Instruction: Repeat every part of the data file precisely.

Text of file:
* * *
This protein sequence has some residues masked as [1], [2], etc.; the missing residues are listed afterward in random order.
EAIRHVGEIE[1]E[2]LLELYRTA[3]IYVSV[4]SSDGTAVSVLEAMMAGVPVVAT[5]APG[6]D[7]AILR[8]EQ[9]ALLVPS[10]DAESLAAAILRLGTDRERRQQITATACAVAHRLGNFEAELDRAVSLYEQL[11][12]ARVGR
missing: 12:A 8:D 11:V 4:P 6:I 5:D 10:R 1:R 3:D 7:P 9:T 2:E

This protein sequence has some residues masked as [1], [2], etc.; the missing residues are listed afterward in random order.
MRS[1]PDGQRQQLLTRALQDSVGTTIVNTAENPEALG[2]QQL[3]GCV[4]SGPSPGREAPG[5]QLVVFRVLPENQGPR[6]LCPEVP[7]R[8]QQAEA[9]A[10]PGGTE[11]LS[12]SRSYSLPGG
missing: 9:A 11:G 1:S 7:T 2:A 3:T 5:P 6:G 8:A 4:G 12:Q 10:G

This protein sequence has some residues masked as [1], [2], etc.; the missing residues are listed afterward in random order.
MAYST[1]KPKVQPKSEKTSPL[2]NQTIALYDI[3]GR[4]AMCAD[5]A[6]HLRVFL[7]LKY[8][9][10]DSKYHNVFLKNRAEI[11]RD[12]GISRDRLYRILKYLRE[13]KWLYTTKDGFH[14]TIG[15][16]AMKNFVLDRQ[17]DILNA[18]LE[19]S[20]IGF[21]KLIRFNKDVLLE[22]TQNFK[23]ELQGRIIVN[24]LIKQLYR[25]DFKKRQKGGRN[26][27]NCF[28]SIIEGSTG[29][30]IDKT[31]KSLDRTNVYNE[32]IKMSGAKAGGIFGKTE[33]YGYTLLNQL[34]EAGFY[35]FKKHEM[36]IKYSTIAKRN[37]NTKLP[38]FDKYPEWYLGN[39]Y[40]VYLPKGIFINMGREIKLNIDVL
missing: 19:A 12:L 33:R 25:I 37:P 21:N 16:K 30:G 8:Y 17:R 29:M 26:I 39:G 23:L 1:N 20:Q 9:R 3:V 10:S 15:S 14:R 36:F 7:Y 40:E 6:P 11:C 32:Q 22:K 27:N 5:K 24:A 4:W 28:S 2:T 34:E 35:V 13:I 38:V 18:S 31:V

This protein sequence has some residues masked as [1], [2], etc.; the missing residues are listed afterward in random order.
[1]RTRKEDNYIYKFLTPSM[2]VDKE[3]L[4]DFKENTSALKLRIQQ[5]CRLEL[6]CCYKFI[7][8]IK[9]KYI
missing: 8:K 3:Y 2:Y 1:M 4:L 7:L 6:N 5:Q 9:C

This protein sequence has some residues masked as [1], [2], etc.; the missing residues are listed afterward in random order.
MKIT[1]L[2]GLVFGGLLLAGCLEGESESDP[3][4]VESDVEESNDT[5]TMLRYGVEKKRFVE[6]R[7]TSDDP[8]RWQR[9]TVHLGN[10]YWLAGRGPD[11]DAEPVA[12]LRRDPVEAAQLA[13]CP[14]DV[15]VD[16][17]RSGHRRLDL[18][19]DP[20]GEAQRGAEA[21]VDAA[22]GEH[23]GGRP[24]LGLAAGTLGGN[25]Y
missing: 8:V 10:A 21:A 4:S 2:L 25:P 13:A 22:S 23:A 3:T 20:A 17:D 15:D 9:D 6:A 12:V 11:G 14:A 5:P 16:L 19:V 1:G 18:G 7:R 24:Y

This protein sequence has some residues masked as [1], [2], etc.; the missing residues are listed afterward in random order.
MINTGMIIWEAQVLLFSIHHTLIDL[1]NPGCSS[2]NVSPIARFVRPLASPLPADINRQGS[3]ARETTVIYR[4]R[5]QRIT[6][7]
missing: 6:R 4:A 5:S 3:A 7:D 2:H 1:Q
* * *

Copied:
This protein sequence has some residues masked as [1], [2], etc.; the missing residues are listed afterward in random order.
EAIRHVGEIE[1]E[2]LLELYRTA[3]IYVSV[4]SSDGTAVSVLEAMMAGVPVVAT[5]APG[6]D[7]AILR[8]EQ[9]ALLVPS[10]DAESLAAAILRLGTDRERRQQITATACAVAHRLGNFEAELDRAVSLYEQL[11][12]ARVGR
missing: 12:A 8:D 11:V 4:P 6:I 5:D 10:R 1:R 3:D 7:P 9:T 2:E

This protein sequence has some residues masked as [1], [2], etc.; the missing residues are listed afterward in random order.
MRS[1]PDGQRQQLLTRALQDSVGTTIVNTAENPEALG[2]QQL[3]GCV[4]SGPSPGREAPG[5]QLVVFRVLPENQGPR[6]LCPEVP[7]R[8]QQAEA[9]A[10]PGGTE[11]LS[12]SRSYSLPGG
missing: 9:A 11:G 1:S 7:T 2:A 3:T 5:P 6:G 8:A 4:G 12:Q 10:G

This protein sequence has some residues masked as [1], [2], etc.; the missing residues are listed afterward in random order.
MAYST[1]KPKVQPKSEKTSPL[2]NQTIALYDI[3]GR[4]AMCAD[5]A[6]HLRVFL[7]LKY[8][9][10]DSKYHNVFLKNRAEI[11]RD[12]GISRDRLYRILKYLRE[13]KWLYTTKDGFH[14]TIG[15][16]AMKNFVLDRQ[17]DILNA[18]LE[19]S[20]IGF[21]KLIRFNKDVLLE[22]TQNFK[23]ELQGRIIVN[24]LIKQLYR[25]DFKKRQKGGRN[26][27]NCF[28]SIIEGSTG[29][30]IDKT[31]KSLDRTNVYNE[32]IKMSGAKAGGIFGKTE[33]YGYTLLNQL[34]EAGFY[35]FKKHEM[36]IKYSTIAKRN[37]NTKLP[38]FDKYPEWYLGN[39]Y[40]VYLPKGIFINMGREIKLNIDVL
missing: 19:A 12:L 33:R 25:I 37:P 21:N 16:K 30:G 8:Y 17:R 29:M 26:I 39:G 23:L 1:N 20:Q 9:R 3:V 10:S 15:S 14:R 36:F 7:Y 40:E 6:P 11:C 32:Q 22:K 27:N 5:K 24:A 4:W 28:S 2:T 34:E 35:V 13:I 38:V 18:S 31:V

This protein sequence has some residues masked as [1], [2], etc.; the missing residues are listed afterward in random order.
[1]RTRKEDNYIYKFLTPSM[2]VDKE[3]L[4]DFKENTSALKLRIQQ[5]CRLEL[6]CCYKFI[7][8]IK[9]KYI
missing: 8:K 3:Y 2:Y 1:M 4:L 7:L 6:N 5:Q 9:C

This protein sequence has some residues masked as [1], [2], etc.; the missing residues are listed afterward in random order.
MKIT[1]L[2]GLVFGGLLLAGCLEGESESDP[3][4]VESDVEESNDT[5]TMLRYGVEKKRFVE[6]R[7]TSDDP[8]RWQR[9]TVHLGN[10]YWLAGRGPD[11]DAEPVA[12]LRRDPVEAAQLA[13]CP[14]DV[15]VD[16][17]RSGHRRLDL[18][19]DP[20]GEAQRGAEA[21]VDAA[22]GEH[23]GGRP[24]LGLAAGTLGGN[25]Y
missing: 8:V 10:A 21:A 4:S 2:L 25:P 13:A 22:S 23:A 3:T 20:A 17:D 15:D 9:D 6:A 12:V 11:G 14:A 5:P 16:L 19:V 1:G 18:G 7:R 24:Y

This protein sequence has some residues masked as [1], [2], etc.; the missing residues are listed afterward in random order.
MINTGMIIWEAQVLLFSIHHTLIDL[1]NPGCSS[2]NVSPIARFVRPLASPLPADINRQGS[3]ARETTVIYR[4]R[5]QRIT[6][7]
missing: 6:R 4:A 5:S 3:A 7:D 2:H 1:Q